Collins , supra at 574-75 (emphasis added).
Herein, the test for whether any objection to the introduction of the statement would succeed is precisely the same as whether severance was required: Does Burton permit the introduction of Warner's statement? Our prior memorandum holds that the answer is no. The PCRA court properly denied relief based on this claim.
Appellant's second issue claims that appellate counsel ineffectively failed to include, within his petition for allowance of appeal to the Supreme Court of Pennsylvania, all five issues decided on direct appeal to this Court. The PCRA court properly denied this claim, as Appellant failed to establish appellate counsel's ineffectiveness.
In Commonwealth v. Rigg , 84 A.3d 1080 (Pa.Super. 2014), we summarized the law pertaining to ineffective assistance of counsel claims concerning petitions of allowance of appeals as follows:
On appeal, the Pennsylvania Supreme Court held that where appellate counsel informs his client that he will file a petition for allowance of appeal, but fails to do so in timely fashion, a cognizable claim of appellate counsel's ineffectiveness exists. The Court further held that, in such an instance, a petitioner is not required to prove that the Pennsylvania Supreme Court would have granted the petition. Subsequent decisions by the Pennsylvania Supreme Court have confirmed that counsel is per se ineffective for failing to file a requested petition for allowance
of appeal. Commonwealth v. Reed , 601 Pa. 257, 971 A.2d 1216, 1225 (2009); Commonwealth v. Reaves , 592 Pa. 134, 923 A.2d 1119, 1129 (2007).
Id. at 1087.
Appellate counsel filed a petition for allowance of appeal, which our Supreme Court denied. Thus, this is not a case where counsel can be deemed per se ineffective, as counsel sought review with our Supreme Court.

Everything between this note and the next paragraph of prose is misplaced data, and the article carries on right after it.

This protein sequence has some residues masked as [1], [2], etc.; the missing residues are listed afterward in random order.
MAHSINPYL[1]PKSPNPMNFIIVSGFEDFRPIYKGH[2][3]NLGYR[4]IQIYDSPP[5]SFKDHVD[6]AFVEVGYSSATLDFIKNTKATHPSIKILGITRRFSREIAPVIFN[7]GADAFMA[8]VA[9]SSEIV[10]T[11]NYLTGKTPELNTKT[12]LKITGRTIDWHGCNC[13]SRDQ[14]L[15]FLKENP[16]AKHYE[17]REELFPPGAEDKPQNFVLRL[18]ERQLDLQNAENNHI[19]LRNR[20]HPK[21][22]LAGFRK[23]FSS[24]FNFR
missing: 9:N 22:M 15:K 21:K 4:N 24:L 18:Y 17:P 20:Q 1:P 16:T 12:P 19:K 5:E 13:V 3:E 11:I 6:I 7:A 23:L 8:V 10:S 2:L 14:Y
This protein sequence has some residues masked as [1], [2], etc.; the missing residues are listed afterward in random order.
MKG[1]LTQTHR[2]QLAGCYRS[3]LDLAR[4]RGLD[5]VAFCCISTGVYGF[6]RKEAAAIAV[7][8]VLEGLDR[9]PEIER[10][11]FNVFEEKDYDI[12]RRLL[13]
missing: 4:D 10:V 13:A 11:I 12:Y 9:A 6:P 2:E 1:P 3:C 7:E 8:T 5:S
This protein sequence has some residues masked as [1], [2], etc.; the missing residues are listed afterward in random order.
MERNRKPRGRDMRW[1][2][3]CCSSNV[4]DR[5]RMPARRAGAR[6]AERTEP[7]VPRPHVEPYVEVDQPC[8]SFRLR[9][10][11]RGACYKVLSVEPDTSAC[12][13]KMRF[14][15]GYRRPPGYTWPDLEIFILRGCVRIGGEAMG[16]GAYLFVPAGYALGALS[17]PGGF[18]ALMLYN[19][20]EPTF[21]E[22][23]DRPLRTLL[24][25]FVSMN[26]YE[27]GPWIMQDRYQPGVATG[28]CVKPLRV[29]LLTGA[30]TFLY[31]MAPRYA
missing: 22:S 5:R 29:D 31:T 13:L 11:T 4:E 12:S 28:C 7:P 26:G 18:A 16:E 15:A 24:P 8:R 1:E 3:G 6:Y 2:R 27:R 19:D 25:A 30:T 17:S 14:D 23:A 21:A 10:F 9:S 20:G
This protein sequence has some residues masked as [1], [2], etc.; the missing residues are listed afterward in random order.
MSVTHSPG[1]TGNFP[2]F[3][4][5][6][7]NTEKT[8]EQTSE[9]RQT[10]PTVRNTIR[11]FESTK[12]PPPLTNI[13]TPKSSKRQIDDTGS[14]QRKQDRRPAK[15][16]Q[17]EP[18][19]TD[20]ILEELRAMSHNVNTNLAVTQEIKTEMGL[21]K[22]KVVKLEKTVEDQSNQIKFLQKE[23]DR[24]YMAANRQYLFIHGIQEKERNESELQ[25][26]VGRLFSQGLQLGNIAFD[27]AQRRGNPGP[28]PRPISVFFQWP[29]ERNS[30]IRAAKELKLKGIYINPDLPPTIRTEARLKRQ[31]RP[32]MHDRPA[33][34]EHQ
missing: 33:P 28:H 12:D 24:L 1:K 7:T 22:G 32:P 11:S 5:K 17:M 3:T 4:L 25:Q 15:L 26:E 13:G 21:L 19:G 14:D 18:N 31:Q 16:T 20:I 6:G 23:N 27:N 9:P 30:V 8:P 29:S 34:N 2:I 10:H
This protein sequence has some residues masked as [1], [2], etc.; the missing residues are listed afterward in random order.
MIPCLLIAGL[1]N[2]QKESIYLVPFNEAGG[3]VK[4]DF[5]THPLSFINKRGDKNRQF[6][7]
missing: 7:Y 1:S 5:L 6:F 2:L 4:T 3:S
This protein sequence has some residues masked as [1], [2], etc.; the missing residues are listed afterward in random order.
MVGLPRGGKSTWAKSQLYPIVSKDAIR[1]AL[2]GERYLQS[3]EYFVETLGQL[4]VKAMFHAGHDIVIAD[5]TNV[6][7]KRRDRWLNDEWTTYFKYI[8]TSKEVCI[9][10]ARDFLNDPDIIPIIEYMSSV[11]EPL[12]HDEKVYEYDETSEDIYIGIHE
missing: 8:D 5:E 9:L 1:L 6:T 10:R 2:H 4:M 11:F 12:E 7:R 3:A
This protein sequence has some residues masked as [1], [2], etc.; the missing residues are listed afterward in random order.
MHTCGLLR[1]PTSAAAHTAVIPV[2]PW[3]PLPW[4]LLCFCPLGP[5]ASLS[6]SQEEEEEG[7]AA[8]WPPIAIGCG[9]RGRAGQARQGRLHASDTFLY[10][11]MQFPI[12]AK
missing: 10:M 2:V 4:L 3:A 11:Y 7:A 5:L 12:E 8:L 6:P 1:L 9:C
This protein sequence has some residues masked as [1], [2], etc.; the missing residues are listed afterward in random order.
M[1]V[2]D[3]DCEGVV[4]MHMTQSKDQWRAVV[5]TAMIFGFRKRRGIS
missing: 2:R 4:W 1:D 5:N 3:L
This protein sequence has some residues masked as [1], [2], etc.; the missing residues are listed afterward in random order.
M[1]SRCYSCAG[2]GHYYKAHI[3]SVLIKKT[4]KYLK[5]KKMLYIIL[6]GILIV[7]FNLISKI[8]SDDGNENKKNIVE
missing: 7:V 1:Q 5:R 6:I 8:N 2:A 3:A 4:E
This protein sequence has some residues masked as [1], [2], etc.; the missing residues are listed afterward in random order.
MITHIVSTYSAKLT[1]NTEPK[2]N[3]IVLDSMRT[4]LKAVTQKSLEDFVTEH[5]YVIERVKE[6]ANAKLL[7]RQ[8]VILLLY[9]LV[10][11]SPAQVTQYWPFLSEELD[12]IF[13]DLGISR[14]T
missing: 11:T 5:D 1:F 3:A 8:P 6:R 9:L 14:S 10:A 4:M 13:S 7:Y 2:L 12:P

Appellant asks us to adopt a heretofore unknown principle that appellate counsel must seek review of all possible issues. Appellant's brief at 9 ("There was no reasonable basis for trial defense counsel [sic] to waive three of the 5 appellate issues that were raised in the Superior Court by not raising them in the allocat[u]r petition to the State Supreme Court."). Contrary to Appellant's argument, the hallmark of effective appellate advocacy is selecting those issues which pose the greatest chance of success.
While criminal defendants often believe that the best way to pursue their appeals is by raising the greatest number of issues, actually, the opposite is true: selecting the few most important issues succinctly stated presents the greatest likelihood of success. We concur with the view of an eminent appellate jurist, Judge Ruggero Aldisert, that the number of claims raised in an appeal is usually in inverse proportion to their merit and that a large number of claims raises the presumption that all are invalid.
Commonwealth v. Ellis , 626 A.2d 1137, 1140 (Pa. 1993).
Herein, Appellant has failed to even discuss the issues counsel pursued to the exclusion of others, and his theory that counsel is obligated to present every single issue to our Supreme Court finds no support in the law. Counsel sought review of two issues, and therefore presumptive prejudice does not apply. See Commonwealth v. Halley , 870 A.2d 795, 801 (Pa. 2005) ("The difference in degree between failures that completely foreclose appellate review, and those which may result in narrowing its ambit, justifies application of the presumption in the more extreme instance."). No relief is due.
Appellant's final issue is that trial counsel was ineffective for failing to object to a flawed reasonable doubt instruction. This claim was not raised in the PCRA petition, and was presented for the first time on appeal. Commonwealth v. Santiago , 855 A.2d 682, 691 (Pa. 2004) (claims not raised in a PCRA petition cannot be raised for first time on appeal). We therefore decline to consider it.
Order affirmed. Judgment Entered. /s/_________
Joseph D. Seletyn, Esq.
Prothonotary Date: 9/11/18